Has the pendulum begun to swing away from frameworks?
This post is going to talk about using Frameworks (JSF, ASP.NET, Django, Ruby on Rails…) to build web applications and perhaps they have outlived their usefulness in many situations.
I have started to put together a demo server here at deCarta and as part of that I am going to need to write some demos. I know that when I write some MS based demos I will be using ASP.NET since that is was one of the benefits/drawback of MS development – one “blessed” web framework.
It has been a while since I have written some Java web applications and so I thought I would peruse the landscape. I have worked in JSF before but the XML hell that is the configuration files really harshes my mellow. That being said Seam seems to be an interesting framework but there is certainly a steep learning curve and I am still unclear if it runs on Tomcat. I then find Wicket which has no XML config files and everything is done through Java code – which appeals to me. I use an IDE so it can help me avoid doing the mundane and repetitive tasks which are prone to error. Most IDEs have no way to confirm that you don’t have typos in your XML or your XML declares a non-existent class. So Wicket, using nothing but Java code, feels like a step forward… until I look at the amount of code and classes needed just to do a simple form. Feeling undeterred I try to get going and then realize that Wicket documents relies heavily on Maven, and while I have nothing inherently against Maven it is yet another thing I have to learn that I am not in the mood to do now.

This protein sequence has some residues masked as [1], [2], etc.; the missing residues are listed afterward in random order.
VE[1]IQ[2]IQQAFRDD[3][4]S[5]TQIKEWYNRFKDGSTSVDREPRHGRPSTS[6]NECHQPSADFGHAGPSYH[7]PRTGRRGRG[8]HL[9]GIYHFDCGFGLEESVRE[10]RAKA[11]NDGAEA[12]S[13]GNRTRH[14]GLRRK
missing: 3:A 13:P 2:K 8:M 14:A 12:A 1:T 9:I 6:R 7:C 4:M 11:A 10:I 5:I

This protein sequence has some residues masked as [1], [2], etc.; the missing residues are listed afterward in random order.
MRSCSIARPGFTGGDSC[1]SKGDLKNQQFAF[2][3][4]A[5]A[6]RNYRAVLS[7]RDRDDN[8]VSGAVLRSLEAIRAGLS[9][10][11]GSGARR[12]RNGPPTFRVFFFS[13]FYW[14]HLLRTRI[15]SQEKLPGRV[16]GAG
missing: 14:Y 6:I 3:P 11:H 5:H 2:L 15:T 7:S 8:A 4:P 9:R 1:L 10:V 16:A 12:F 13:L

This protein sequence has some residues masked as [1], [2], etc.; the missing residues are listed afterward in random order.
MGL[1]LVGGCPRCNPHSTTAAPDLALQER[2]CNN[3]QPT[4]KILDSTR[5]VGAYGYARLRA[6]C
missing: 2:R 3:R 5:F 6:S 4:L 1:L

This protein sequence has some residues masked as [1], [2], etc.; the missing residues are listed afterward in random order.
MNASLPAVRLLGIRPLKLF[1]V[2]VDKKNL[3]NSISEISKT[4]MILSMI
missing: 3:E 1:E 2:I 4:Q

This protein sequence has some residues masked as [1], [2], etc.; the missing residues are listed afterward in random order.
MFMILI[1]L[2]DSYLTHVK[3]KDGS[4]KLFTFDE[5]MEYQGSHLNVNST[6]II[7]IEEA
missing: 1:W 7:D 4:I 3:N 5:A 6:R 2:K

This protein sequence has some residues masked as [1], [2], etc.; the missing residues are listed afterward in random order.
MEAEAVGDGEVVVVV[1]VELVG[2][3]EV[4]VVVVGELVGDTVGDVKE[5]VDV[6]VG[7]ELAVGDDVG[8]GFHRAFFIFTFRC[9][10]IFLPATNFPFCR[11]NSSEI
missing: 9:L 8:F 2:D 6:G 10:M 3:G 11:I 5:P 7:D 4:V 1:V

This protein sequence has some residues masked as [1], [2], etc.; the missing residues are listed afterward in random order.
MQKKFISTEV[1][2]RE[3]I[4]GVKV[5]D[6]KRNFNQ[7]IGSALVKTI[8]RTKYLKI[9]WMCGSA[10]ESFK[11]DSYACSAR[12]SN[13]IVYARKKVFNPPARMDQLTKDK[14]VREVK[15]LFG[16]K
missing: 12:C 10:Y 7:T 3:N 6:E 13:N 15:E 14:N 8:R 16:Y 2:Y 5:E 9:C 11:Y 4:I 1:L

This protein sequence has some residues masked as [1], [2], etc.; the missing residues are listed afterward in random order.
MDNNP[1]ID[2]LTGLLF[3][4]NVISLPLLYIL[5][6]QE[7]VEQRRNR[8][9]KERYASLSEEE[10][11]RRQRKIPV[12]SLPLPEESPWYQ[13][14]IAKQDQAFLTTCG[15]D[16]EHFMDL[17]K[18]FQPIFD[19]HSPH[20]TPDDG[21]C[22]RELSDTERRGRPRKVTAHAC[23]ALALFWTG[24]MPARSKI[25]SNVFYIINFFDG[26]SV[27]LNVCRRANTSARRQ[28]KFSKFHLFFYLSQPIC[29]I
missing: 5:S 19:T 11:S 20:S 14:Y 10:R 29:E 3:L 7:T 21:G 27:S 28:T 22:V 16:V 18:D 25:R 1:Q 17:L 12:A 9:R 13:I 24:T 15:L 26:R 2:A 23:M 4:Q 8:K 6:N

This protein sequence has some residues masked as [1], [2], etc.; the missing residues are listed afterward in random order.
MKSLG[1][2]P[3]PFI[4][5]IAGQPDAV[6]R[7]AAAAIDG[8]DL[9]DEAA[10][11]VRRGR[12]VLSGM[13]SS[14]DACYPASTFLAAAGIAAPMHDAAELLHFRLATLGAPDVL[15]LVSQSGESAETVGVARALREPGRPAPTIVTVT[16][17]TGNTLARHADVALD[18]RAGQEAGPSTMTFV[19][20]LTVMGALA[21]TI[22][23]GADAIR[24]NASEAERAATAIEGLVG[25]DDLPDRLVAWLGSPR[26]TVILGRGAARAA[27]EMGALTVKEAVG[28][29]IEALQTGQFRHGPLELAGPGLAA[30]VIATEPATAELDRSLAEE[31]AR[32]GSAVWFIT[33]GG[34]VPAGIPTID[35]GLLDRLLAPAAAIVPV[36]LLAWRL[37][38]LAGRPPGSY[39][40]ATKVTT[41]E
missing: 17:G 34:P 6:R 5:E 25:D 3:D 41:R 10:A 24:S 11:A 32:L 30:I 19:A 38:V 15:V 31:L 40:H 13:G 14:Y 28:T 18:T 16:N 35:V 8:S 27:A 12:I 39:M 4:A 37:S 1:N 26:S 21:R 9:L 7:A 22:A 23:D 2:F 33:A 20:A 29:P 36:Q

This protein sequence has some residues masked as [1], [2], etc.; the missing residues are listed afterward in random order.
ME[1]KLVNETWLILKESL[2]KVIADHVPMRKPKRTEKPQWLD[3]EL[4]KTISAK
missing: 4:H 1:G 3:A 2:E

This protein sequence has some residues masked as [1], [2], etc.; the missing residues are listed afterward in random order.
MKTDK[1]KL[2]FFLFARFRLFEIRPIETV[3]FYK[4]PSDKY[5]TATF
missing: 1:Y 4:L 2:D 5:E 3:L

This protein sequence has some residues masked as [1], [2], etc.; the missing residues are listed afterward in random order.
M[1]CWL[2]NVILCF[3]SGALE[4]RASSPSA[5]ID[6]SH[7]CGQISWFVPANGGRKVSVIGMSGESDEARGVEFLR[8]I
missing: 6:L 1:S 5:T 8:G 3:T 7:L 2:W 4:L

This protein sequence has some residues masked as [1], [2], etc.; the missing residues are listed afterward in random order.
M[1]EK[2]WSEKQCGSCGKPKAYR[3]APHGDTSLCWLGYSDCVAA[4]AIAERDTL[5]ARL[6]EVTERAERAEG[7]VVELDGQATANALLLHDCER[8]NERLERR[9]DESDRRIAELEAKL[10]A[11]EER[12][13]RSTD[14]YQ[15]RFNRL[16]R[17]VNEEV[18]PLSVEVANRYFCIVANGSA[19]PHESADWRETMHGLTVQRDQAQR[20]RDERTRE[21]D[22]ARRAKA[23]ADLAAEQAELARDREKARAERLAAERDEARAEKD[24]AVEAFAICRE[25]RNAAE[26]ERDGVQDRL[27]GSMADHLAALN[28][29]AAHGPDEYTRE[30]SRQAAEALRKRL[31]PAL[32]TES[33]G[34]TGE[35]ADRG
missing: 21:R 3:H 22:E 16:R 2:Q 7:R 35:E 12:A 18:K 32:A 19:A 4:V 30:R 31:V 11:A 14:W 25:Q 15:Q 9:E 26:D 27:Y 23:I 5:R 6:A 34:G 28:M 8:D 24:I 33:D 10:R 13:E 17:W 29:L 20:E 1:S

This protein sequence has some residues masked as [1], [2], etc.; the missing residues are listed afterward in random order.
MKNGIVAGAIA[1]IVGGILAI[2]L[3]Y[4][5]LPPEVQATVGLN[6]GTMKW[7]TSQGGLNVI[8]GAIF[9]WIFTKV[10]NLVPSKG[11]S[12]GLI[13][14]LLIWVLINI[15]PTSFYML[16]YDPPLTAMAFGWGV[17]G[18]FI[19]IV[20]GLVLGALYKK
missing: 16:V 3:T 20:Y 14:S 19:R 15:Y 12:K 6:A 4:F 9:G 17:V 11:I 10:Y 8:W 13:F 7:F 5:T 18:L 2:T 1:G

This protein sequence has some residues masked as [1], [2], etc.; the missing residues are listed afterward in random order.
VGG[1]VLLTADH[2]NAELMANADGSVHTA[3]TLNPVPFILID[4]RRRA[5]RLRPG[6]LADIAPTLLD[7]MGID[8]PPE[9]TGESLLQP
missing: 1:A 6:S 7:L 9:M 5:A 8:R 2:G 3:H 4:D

And this is the question for the day – has the evolution of web development moved us away from frameworks as the one true way for web developers. All the web languages out there now have their own frameworks, from perl to Ruby to .NET to Java, are they overkill for most projects. Is there where REST and Ajax (and Comet soon enough) have brought us?
When I discovered Struts it was like a ray of light cutting through all the one-off web code I had written. But are we now at a point where the frameworks and the support infrastructure are just too much hassle without enough payoff. I understand sessions are another tricky thing that frameworks help handle but perhaps that is all the frameworks should do. Programming servlets to accept GETs or PUTs and having them spit out XML or JSON is really an order magnitude (WAG ) easier than taking on a framework. It seems some in the Java community are also discussing this issue (look in the middle of the Seam discussion for the grey box which is Matt’s commentary ).
So lazy web what do you think – has the time come to give up on these heavy frameworks and move to something more lightweight – REST services with an AJAX library fronting it? Or is this just a lazy person trying to get out of doing the hard work climbing a learning curve.
For those in the geo community this would like moving from an ESRI ADF or MapGuide to something like OpenLayers + GeoServer’s KML API.
I would really love to get some more data points from the community…